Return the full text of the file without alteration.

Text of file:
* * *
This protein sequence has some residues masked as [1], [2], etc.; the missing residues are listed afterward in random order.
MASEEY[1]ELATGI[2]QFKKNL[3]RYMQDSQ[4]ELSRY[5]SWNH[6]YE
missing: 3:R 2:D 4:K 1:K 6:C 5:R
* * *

This protein sequence has some residues masked as [1], [2], etc.; the missing residues are listed afterward in random order.
MASEEY[1]ELATGI[2]QFKKNL[3]RYMQDSQ[4]ELSRY[5]SWNH[6]YE
missing: 3:R 2:D 4:K 1:K 6:C 5:R